A patrol officer on the Menlo Park force for five years, Ms. Byars is nearing the end of her fifth straight day of at least 12 hours on the job.
She's been up since 4:30 a.m., is running on about four hours of sleep, and still has an hour-long drive back to her home in the East Bay.
And her week still isn't over: She picked up a couple of extra shifts, and still has two 12-hour days ahead of her.
"You can't just leave the streets empty," Ms. Byars said. "You get tired, you get depressed, but you sign up for overtime because you have to."
Overtime has become a must for Ms. Byars and other officers, as an exodus of officers from Menlo Park has left the force understaffed, overworked, and inexperienced.
Thirty officers have left the force since 2004, some through retirement. But 17 of them resigned to join other police agencies, according to a recent city report. Many of them have cited a mix of exhaustion, morale problems and lack of opportunities as their reasons for leaving.
Although a new aggressive recruiting effort is under way with the support of the City Council, Police Chief Bruce Goitia said three more officers are expected to transfer to other police departments soon, and three more officers, including Cmdr. Terri Molakides, will retire.
Cmdr. Molakides has been with the department for 29 years, and will retire by next May, Chief Goitia said.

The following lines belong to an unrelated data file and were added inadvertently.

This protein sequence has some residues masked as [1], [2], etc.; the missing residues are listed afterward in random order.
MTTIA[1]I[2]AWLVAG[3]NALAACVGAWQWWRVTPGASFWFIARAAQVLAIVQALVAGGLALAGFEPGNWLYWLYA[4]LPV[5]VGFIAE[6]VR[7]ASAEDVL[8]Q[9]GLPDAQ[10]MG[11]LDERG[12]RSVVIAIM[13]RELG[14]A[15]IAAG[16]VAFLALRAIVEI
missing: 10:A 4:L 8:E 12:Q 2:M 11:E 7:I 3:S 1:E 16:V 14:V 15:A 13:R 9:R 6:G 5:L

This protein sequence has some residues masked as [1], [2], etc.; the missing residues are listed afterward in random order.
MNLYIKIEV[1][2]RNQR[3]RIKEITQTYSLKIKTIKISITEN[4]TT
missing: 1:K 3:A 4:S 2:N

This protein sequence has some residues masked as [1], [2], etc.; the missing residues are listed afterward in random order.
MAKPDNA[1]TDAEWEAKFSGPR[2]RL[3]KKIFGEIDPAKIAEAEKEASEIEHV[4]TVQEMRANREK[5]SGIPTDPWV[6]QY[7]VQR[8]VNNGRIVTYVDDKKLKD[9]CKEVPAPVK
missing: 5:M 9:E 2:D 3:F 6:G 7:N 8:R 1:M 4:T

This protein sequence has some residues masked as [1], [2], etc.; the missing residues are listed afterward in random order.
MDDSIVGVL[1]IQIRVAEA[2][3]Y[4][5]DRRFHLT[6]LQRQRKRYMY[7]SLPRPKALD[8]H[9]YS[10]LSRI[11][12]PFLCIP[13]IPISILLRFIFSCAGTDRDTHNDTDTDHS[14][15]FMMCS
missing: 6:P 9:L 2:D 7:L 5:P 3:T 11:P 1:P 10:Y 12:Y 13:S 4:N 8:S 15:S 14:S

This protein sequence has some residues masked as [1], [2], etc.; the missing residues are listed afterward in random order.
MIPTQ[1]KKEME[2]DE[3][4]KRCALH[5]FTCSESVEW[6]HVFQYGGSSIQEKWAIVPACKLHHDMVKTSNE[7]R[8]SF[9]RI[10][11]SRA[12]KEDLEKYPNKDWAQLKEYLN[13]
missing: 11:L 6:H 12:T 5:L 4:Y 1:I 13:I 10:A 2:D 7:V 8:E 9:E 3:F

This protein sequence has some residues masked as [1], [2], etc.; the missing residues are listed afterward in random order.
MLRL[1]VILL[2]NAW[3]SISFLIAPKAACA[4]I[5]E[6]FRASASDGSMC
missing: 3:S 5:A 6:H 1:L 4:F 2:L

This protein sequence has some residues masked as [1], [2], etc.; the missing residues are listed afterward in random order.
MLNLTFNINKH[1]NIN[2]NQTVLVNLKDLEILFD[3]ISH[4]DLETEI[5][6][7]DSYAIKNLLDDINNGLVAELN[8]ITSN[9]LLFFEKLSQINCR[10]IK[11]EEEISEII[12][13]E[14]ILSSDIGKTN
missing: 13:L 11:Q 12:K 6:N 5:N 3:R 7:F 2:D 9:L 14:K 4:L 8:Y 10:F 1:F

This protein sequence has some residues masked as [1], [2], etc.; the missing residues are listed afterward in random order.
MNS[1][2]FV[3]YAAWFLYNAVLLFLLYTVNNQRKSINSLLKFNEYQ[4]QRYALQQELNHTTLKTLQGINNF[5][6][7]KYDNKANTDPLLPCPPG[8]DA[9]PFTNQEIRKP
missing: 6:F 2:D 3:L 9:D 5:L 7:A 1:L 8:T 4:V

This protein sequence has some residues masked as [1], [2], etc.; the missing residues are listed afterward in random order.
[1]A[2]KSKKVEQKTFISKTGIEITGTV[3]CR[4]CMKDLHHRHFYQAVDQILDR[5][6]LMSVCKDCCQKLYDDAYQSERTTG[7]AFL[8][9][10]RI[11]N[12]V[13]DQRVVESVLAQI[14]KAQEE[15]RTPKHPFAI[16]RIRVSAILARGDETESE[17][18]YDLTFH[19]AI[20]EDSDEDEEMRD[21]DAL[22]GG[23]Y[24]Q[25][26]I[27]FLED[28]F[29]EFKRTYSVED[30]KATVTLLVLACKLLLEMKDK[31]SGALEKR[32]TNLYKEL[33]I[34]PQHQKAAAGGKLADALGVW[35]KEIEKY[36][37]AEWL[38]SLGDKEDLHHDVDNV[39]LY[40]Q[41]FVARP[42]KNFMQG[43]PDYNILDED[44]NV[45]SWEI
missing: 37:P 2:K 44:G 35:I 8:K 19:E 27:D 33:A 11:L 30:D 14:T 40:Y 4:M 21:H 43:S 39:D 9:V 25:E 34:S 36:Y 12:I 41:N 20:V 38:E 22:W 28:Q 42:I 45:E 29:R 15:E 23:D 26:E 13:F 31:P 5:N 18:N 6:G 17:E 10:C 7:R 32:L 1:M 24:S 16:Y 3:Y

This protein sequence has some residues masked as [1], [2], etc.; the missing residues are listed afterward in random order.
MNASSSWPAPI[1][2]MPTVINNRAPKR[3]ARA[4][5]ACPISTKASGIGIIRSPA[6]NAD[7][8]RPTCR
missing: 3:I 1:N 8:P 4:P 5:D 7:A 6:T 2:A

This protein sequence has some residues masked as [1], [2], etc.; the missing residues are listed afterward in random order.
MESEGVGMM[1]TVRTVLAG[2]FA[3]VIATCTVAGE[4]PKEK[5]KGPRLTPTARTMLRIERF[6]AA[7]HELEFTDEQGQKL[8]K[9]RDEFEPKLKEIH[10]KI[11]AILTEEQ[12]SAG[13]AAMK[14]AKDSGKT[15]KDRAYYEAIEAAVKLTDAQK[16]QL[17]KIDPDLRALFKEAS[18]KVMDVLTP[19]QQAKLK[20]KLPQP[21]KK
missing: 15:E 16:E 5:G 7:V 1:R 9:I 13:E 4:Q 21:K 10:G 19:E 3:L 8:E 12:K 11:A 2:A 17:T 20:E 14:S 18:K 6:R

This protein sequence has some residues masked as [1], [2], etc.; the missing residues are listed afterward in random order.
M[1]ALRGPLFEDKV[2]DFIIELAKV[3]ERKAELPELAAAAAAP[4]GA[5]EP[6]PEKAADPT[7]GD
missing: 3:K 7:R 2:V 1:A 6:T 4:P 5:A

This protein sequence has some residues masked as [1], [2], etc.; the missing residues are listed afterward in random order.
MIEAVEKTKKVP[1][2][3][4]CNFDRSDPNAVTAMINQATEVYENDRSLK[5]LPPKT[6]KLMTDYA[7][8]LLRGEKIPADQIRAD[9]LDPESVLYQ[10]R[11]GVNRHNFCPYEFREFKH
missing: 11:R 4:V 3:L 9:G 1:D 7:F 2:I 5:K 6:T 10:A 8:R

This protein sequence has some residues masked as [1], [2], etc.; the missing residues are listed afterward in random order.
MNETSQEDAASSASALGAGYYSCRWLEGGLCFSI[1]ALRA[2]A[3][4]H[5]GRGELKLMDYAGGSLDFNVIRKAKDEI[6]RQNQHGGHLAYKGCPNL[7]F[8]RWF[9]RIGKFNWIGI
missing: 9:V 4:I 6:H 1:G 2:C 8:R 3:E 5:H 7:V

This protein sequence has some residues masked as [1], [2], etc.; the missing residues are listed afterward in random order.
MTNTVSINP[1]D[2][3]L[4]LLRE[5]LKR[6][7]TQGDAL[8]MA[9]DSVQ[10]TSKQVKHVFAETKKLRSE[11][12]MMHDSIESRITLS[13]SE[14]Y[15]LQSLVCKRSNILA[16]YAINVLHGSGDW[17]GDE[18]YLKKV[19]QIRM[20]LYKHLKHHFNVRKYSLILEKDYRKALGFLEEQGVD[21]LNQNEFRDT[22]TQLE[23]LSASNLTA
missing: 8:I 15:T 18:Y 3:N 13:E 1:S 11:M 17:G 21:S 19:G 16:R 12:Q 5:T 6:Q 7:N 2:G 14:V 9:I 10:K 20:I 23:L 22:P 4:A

Experience is a key concern. The department has 50 sworn officers when fully staffed, but that number has dropped to the low 40s. About 20 current officers have less than two years of law enforcement experience, Chief Goitia said.
The flood of resignations has made officers such as Ms. Byars, with only five years on the force, one of the more experienced officers out on patrol.
"I like catching the bad guys and I like helping people," Ms. Byars said. "This is my home as a police officer, but I'm starting to get really tired."
Jason Poirier, an officer who transferred to Menlo Park from Brisbane just over a year ago, said he enjoys the overtime, but the department needs more cops.
"I'm used to working on just a couple hours of sleep, so I'll take on the extra hours," said Mr. Poirier, a former U.S. Marine. "To an extent, overtime is a good thing ... but the more time we spend covering shifts, the less time we have to train and get experience in other areas."